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  1. #1
    eschew sesquipedalians silver trophy sweatje's Avatar
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    Patterns for Abstract Rule Processing

    I have an application under way that is starting to emit bad code smells. I have a number of parameters related to each record (dates, foreign key values, text, etc.) which I need to evaluate against a number of business rules under two circumstances:
    a) each time the record is updated when it is in it's "pending" state
    and b) when the user attemts to "issue" the record

    To date, I have a model class that is basically a Row Data Gateway to handle retrieveing and saving the data in the database. In my form processing (controller) I have been adding private methods to process some of these business rule checks (smell #1, code in the wrong location - belongs in the model, not in the controller). Having these methods private also makes them hard to test (smell #2, hard to test).

    So what I am trying to dig at is resources or peoples experiences in trying to model reasonably complex validation logic. Some of this logic goes way beyond "this field required" or "match this regex" kind of validation. In some cases the logic needs to look up the prior issued revision of these records and compare fields from that revision as part of the logic, etc.

    Any links or references to appropriate patterns would be greatly appreciated.
    Jason Sweat ZCE - jsweat_php@yahoo.com
    Book: PHP Patterns
    Good Stuff: SimpleTest PHPUnit FireFox ADOdb YUI
    Detestable (adjective): software that isn't testable.

  2. #2
    SitePoint Guru dagfinn's Avatar
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    In Domain-Driven Design, Eric Evans discusses the Specification pattern. That's the most relevant I can think of. It may not be available on the Web.
    Dagfinn Reiersøl
    PHP in Action / Blog / Twitter
    "Making the impossible possible, the possible easy,
    and the easy elegant"
    -- Moshe Feldenkrais

  3. #3
    eschew sesquipedalians silver trophy sweatje's Avatar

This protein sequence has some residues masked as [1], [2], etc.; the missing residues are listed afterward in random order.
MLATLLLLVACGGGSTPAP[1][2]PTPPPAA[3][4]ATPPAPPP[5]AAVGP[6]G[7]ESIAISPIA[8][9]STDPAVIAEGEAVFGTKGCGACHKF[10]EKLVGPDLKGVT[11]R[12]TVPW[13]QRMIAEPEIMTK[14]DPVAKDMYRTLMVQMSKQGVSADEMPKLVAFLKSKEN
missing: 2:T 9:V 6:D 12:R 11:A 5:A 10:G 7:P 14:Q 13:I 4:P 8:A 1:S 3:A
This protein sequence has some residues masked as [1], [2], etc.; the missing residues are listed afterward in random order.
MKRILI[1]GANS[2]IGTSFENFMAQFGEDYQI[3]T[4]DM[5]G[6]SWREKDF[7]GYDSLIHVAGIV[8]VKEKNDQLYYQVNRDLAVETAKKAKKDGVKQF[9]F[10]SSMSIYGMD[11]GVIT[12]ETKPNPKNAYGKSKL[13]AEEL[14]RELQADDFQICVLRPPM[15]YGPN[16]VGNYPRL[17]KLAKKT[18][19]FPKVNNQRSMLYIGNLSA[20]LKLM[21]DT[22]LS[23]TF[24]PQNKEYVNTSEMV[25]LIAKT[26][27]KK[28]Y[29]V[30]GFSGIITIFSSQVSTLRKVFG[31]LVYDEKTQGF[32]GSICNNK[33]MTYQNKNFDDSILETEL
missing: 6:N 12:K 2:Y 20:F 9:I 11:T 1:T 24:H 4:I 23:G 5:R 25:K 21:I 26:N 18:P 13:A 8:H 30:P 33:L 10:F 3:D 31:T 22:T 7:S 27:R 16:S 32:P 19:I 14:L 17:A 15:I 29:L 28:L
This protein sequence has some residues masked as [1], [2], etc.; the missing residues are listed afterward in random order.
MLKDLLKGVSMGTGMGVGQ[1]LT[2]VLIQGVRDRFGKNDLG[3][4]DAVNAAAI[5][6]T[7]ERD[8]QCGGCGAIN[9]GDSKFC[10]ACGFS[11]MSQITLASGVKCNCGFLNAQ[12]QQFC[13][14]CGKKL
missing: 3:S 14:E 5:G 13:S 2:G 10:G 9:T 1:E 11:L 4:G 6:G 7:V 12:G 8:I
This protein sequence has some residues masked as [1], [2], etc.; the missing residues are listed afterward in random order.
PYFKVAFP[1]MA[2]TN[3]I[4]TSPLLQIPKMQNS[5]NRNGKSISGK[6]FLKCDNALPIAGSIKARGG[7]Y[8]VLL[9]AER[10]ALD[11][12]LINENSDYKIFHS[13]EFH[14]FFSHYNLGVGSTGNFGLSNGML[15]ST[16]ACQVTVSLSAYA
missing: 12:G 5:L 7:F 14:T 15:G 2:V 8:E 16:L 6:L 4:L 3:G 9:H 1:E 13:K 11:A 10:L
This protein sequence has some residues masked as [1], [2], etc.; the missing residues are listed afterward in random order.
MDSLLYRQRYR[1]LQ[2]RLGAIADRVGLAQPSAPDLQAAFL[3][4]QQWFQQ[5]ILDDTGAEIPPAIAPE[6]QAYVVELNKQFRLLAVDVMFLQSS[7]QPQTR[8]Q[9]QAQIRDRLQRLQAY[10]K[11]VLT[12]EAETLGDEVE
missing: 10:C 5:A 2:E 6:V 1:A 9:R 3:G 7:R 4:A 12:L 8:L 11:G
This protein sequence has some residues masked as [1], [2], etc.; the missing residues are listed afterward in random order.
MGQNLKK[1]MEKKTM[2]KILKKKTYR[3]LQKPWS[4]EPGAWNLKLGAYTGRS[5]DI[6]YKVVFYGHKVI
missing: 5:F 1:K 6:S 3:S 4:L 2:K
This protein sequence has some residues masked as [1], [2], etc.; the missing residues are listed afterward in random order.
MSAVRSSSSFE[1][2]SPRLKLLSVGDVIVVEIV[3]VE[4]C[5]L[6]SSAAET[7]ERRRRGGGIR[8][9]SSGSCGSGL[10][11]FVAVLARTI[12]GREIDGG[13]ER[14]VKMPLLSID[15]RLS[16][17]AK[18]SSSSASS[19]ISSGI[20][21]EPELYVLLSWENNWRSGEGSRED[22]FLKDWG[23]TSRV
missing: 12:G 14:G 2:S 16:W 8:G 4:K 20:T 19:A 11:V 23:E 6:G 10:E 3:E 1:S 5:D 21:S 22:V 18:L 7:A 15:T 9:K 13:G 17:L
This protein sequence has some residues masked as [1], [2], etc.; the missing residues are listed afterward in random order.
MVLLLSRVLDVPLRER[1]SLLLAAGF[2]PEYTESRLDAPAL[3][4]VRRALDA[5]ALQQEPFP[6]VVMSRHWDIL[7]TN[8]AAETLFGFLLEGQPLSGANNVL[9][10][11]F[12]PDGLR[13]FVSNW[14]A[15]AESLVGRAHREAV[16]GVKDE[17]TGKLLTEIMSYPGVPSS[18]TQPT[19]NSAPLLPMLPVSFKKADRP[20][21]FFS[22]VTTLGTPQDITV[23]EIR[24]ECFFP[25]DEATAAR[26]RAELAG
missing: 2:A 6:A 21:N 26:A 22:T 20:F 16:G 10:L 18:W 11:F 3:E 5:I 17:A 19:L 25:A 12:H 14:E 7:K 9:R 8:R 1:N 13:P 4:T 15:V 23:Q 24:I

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    That is actually the current book I am reading. May have to skip a bit to get there sooner Thanks.

  4. #4
    eschew sesquipedalians silver trophy sweatje's Avatar
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    I think what I have now could be thought of as a Transactional Script (PoEAA pg 110). Here is a snipit of my code:
    PHP Code:
        public function isValidToIssue() {
            if (
    $this->data $this->atmc->getData($this->sk)) {
                
    $valid true;
                
    $valid &= $this->isPending();
                
    $valid &= $this->requiredFieldsPopulated();
                
    $valid &= $this->requiredAlloyTmprPopulated();
                return 
    $valid;
            } else {
                
    $this->log->push('Invalid key send for issuing ATMC'self::LOG_HEADING);
                return 
    false;
            } 
    So by the definition: Transactional Script Organizes business logic by procedures where each procedure handles a single request from the presentation.

    I have a sincle method isValidToIssue() that calls several private "child" methods to build up the more complex logic.

    But, as Fowler warned, as the logic evolves and gets more complex, it is becoming impossible to adequatly test and maintain this kind of code.

  5. #5
    eschew sesquipedalians silver trophy sweatje's Avatar
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    I think the Specification pattern from DDD is pointing me in the right direction. I am heading towards:

    PHP Code:
    class PolicySelector {
      public function 
    getPolicy($policy_name
      
    // getPolicy returns a chain of Specifications
      // created by chaining the and_() methods of concrete Specification classes
    }

    abstract class 
    Specification {
      protected 
    $andSpec false;
      abstract function 
    isSatisfiedBy($doc);
      protected function 
    returnValue($doc$ret) {
        return (
    is_object($this->andSpec)) 
        ? 
    $this->andSpec->isSatisfiedBy($doc) && $ret
        
    $ret;
      }
      public function 
    and_($spec) {
        if (
    is_object($spec)) {
            
    $this->andSpec $spec;
        }
        return 
    $this;
      }

    Last edited by sweatje; Oct 26, 2004 at 09:02. Reason: more descriptive var names

  6. #6
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    http://radio.weblogs.com/0124037/2004/02/03.html

    What I'm reading at the moment, any help?

  7. #7
    eschew sesquipedalians silver trophy sweatje's Avatar
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    That does help confirm my direction. The tweak I made to the pattern was to nest the Specifications in a chain so I could pass around the policy and still test it with any object. This also meant I had to pass in my user notification object at the time I create the policies so I can get the deeply nested messages. All seems to be going okay and much more testable now

  8. #8
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    Off Topic:

    Looking for this pattern has lead me to find some papers on model driven archetecture, and was wondering just how revelent this is to php development? does anyone use this approach(es) in their development.

    EDIT
    ----

    Seams there are a few faults with a model driven archetecture,